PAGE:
Stephanie Ozer

Stephanie Ozer performs in jazz festivals, concert venues, intimate clubs, house concerts, corporate events and weddings — in ensembles of jazz, folk, klezmer, and Brazilian jazz. Stephanie’s CD, “O Começo: New Beginnings in Brazilian Jazz”, was recorded in Rio de Janeiro with the legendary, Grammy winning vocalist Leny Andrade with whom she has subsequently toured.

Nominated twice as Best Jazz Musician in the North Bay, Stephanie holds a classical Piano Performance Degree from the University Of Michigan School of Music where she played in the University Javanese Gamelan. Her award winning Ozer-Moore piano/vocal jazz duo opened for Abby Lincoln and Phoebe Snow in Ann Arbor, MI.

With her inventive and poetic musical spirit, Stephanie performs in the Bay Area and nationwide — solo, duo, trio to sextet — in genre bending music in collaboration with top flight musicians from the San Francisco Bay Area and beyond, including vocalists Claudia Villela, Fabiana Passoni, Maria Marquez and Sandy Cressman, Sax/flautists Mary Fettig and Harvey Wainapel, guitarists Ricardo Peixoto, Luiz Brasil and Randy Vincent and bass players Scott Thompson and Peter Barshay.

Stephanie teaches many styles of piano, technique and improvisation and coaches vocalists in accompanying themselves and performance techniques from her home studio in Sonoma Valley and at Jazz Camp West.

It all started in Rio – the story behind “O Começo “

We thought it was going to be a vacation, and that would have been enough. We thought, 10 days away from the kids, in an exciting city far away, the city of the music we love so much….

Tuesday, our second night in Rio, and we are thrilled to find a listing of our favorite Brazilian vocalist, Leny Andrade, performing tonight in a club downtown. Sitting in the front row, hearing her deep, poetic songs we are in heaven. Leny, with her pianist, commanding the room with a grace, authority, and intensity unmatched.

It is part way through the set, and David whispers to me, After the show, we’ll go backstage to ask Leny if she’ll record with you while we are here in Rio. I need you to go along with me on this. Okay? And I say, Do I have to decide right now? And he says, You’ve got two more songs.

Then we are backstage with Leny and her posse, explaining the links that bind us to her — my mentor Marcos Silva who performed with Leny before he left Rio years ago, our common love for this music. And we say, We thought maybe you’d be in California some day, and we could record with you, but here we are in Rio. And she says, So you want me to come to California to record? We say, No, we are here in Rio, we want to record here. And Leny, THE Leny Andrade of the pantheon of Bossa Nova, pauses, and says, There is a studio. I want you to try the piano, and if you like it, then we will talk. Call me Thursday.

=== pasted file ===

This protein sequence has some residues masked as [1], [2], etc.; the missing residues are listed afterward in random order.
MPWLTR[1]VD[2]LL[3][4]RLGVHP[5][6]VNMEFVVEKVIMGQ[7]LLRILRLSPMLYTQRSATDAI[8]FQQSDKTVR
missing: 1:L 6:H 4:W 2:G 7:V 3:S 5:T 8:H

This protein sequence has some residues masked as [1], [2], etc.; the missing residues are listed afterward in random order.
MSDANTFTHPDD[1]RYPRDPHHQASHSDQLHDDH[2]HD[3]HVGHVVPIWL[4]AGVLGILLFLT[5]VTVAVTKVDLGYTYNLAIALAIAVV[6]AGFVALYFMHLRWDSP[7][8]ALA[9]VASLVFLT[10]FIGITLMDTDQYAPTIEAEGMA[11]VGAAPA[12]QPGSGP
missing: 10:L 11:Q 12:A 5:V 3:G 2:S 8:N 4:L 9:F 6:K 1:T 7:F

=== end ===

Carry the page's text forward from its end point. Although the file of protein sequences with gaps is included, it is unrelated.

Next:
And we rent a practice keyboard, and I call her Thursday and she says call me Saturday and I call her Saturday and she says Tomorrow I will pick you up at 3:00 at your hotel, and take you to the studio. And she does take us, across the bay, where we gaze back at the amazing views of the marvelous city, and then to São Francisco in Niterói to a little stone block building and a smiling, jolly gentle man, Fabio Motta, studio owner and her friend for decades. I sit down and play and David hear’s them say, She doesn’t play like an American, she plays like a Brazilian. And suddenly everyone is smiling, and Leny is asking what songs we will record, and I am on eggshells in heaven. And Leny is driving us home and it is 11:00 PM and she says Are you hungry, and we are tired but we are hungry and she takes us to the restaurant across from the cafe where Jobim wrote “Girl from Ipanema” and she introduces us to this composer and that writer, and a man comes up to her and kisses her hand….

It is Monday night, 7:00 PM, and we are at Fabio’s studio. Leny says, Do you want a drummer, and I say Yes, and she pulls out her “cellular” and makes a call and says, you are lucky, there is also a bass player coming, Ivan Lins’s bass player, Nema, with Erivelton the drummer. And it is 9:00 and they arrive and then, after much strong coffee, we start recording — it is midnight. And then it is 3:30 in the morning and Leny says what’s next, anything else? And I say, Yes, one last song, Rio. And then it’s 5:00 and Leny is dropping us off again at our hotel as dawn creeps over Ipanema Beach, and I think I am in a dream, a movie, I am waiting for the credits to roll down the sky. And the next night again, all through the night, tracking vocals and leaving the studio with four tunes in a rough mix. Then it is Wednesday, our last day in Rio and Leny insists on taking us to the airport, and with much hugs and kisses (this is Rio!) we say goodbye, we will be back, she will visit us in California.

My butt has been kicked, my soul inspired. I practice, a lot, and call some of the most wonderful musicians I know in the Bay Area, and schedule rehearsals and sessions to complete what the magic of Rio de Janeiro has begun.

So here it is, O Começo, the beginning, another beginning in life, in Rio, in music.

Stephanie Ozer

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